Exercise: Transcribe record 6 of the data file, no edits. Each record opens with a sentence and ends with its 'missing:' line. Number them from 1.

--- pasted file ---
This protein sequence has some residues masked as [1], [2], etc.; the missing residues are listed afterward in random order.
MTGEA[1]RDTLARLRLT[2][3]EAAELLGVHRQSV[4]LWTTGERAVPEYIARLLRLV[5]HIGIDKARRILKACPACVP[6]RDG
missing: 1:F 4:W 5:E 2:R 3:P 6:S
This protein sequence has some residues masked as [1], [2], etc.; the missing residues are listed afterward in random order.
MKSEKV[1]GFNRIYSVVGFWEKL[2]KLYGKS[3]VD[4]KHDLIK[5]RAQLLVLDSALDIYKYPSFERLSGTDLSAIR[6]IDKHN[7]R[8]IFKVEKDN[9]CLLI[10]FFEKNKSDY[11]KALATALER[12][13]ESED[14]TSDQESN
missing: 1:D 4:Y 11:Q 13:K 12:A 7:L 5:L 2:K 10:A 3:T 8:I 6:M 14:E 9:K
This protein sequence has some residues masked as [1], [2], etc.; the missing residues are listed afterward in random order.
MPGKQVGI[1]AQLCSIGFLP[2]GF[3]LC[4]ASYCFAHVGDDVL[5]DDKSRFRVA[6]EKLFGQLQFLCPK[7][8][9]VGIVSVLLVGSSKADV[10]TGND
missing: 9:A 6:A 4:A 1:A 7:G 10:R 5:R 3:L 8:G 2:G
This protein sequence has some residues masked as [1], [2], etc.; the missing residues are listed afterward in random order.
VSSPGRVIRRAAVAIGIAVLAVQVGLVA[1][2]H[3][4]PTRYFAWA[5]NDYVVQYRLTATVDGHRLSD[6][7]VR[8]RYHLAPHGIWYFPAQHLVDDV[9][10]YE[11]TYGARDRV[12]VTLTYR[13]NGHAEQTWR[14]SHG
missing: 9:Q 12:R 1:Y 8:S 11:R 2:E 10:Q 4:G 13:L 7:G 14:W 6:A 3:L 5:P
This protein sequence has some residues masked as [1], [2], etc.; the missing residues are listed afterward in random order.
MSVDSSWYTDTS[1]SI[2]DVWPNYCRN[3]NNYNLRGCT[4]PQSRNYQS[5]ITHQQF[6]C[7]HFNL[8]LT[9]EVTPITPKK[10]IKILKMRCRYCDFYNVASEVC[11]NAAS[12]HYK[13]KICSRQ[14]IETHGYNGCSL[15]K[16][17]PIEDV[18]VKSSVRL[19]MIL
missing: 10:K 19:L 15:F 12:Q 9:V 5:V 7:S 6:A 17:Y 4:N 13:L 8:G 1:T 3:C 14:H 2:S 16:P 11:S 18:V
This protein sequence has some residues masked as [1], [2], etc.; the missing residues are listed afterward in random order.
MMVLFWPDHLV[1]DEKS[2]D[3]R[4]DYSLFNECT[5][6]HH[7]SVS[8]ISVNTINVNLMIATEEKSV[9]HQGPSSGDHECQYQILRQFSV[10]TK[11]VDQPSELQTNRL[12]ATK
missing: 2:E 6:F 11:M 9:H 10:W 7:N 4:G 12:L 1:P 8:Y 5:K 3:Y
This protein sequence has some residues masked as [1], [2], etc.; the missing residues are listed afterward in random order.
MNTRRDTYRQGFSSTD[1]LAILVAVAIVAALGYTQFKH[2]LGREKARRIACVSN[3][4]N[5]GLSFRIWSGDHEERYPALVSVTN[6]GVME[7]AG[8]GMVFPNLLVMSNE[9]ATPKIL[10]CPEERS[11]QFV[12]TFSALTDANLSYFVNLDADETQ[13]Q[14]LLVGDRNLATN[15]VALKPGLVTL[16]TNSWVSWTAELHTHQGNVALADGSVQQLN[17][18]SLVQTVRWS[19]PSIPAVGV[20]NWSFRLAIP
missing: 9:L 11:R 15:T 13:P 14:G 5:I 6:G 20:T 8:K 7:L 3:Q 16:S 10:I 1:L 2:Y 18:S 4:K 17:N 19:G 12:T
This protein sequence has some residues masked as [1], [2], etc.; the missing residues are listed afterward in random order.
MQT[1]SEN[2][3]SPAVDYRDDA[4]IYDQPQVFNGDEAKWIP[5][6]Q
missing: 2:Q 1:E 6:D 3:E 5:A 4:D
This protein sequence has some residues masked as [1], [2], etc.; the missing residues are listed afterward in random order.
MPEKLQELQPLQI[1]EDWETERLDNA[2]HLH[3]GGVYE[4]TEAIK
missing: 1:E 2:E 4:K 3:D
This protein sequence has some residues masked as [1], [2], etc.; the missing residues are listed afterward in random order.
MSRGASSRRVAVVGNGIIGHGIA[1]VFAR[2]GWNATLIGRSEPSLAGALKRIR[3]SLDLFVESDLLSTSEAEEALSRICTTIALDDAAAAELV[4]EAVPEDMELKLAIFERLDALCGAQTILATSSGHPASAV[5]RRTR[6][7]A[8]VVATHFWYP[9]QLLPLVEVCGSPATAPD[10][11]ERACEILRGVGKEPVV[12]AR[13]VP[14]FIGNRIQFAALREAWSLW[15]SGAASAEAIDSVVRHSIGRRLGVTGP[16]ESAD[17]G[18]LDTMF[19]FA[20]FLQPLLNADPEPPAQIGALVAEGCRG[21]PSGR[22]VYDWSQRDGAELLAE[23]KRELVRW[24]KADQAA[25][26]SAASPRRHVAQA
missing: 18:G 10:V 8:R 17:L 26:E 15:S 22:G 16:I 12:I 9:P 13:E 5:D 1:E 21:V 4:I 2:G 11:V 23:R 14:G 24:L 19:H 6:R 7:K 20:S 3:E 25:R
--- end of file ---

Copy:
This protein sequence has some residues masked as [1], [2], etc.; the missing residues are listed afterward in random order.
MMVLFWPDHLV[1]DEKS[2]D[3]R[4]DYSLFNECT[5][6]HH[7]SVS[8]ISVNTINVNLMIATEEKSV[9]HQGPSSGDHECQYQILRQFSV[10]TK[11]VDQPSELQTNRL[12]ATK
missing: 2:E 6:F 11:M 9:H 10:W 7:N 4:G 12:L 1:P 8:Y 5:K 3:Y